relationships than those from intact families. The data were partially supported by previous research of timing, where those whose parents divorced tend to show more egalitarian gender attitudes and behaviors.

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Created

Date Created
  • 2018

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Intervention Effects on Coping and Coping Efficacy: A Fifteen-Year Follow-Up of the New Beginnings Program

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This study examined whether the New Beginnings Program (NBP), a preventive parenting intervention, led to changes in coping strategies and coping efficacy in emerging adults whose families had participated in

This study examined whether the New Beginnings Program (NBP), a preventive parenting intervention, led to changes in coping strategies and coping efficacy in emerging adults whose families had participated in the program 15 years earlier. Gender and baseline risk were examined as moderators of these relations. Participants (M = 25.6 years; 50% female) were from 240 families that had participated in an experimental trial (NBP [mother-only, mother-child] vs. literature control). Data from the pretest and 15-year follow-up were used. Multiple regression analyses revealed that pretest risk interacted with program participation in the mother-only condition of the NBP such that offspring entering the program with higher pretest risk reported significantly less avoidant coping 15 years later. There was a marginal effect of participation in the NBP on problem-focused coping; emerging adults who had participated in the NBP had marginally higher levels of problem-focused coping. There were no significant main effects nor interactive program by risk or program by gender effects on support coping or coping efficacy. Results are discussed in terms of their implications for implementation of preventive interventions and research on pathways of coping.

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Created

Date Created
  • 2019

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Temperament as a moderator of the relation between interparental conflict and maladjustment in children from divorced families

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ABSTRACT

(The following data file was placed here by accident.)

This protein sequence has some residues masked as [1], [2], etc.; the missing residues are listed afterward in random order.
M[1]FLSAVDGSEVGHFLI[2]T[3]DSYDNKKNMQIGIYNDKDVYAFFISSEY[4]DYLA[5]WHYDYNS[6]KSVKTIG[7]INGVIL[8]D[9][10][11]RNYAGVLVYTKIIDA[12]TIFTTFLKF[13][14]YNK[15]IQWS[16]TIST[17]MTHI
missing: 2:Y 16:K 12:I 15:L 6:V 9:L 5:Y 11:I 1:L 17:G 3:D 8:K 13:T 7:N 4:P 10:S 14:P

This cross-sectional study examined whether the temperament dimensions of negative emotionality, positive emotionality, and impulsivity moderated the relation between interparental conflict and children’s internalizing and externalizing problems. The sample consisted

ABSTRACT

This cross-sectional study examined whether the temperament dimensions of negative emotionality, positive emotionality, and impulsivity moderated the relation between interparental conflict and children’s internalizing and externalizing problems. The sample consisted of 355 divorced mothers and their children (9-12 years old) who participated in a randomized controlled trial of a preventive parenting intervention for divorcing families. Children provided reports of their experiences of interparental conflict and internalizing and externalizing problems; mothers provided reports of children’s temperament and internalizing and externalizing problems. The relations were examined separately for child report and mother report of outcomes using multiple regression analyses. Results found no support for the interactive effect of interparental conflict and temperament dimensions on children’s internalizing or externalizing problems. Consistent with an additive model of their effects, interparental conflict and temperament dimensions were directly and independently related to the outcomes. There was a significant, positive effect of interparental conflict and negative emotionality on children’s internalizing and externalizing problems. Positive emotionality was significantly, negatively related to internalizing and externalizing problems. Impulsivity was significantly, positively related to externalizing problems only. The patterns of results varied somewhat across mother and child report of interparental conflict on externalizing problems and positive emotionality on internalizing problems. The results of this study are consistent with the previous research on the significant main effects of interparental conflict and temperament dimensions on children’s internalizing and externalizing problems. These findings suggest that children’s environment and intrapersonal characteristics, represented by children’s experiences of interparental conflict and temperament, both uniquely contribute to children’s post-divorce internalizing and externalizing problems.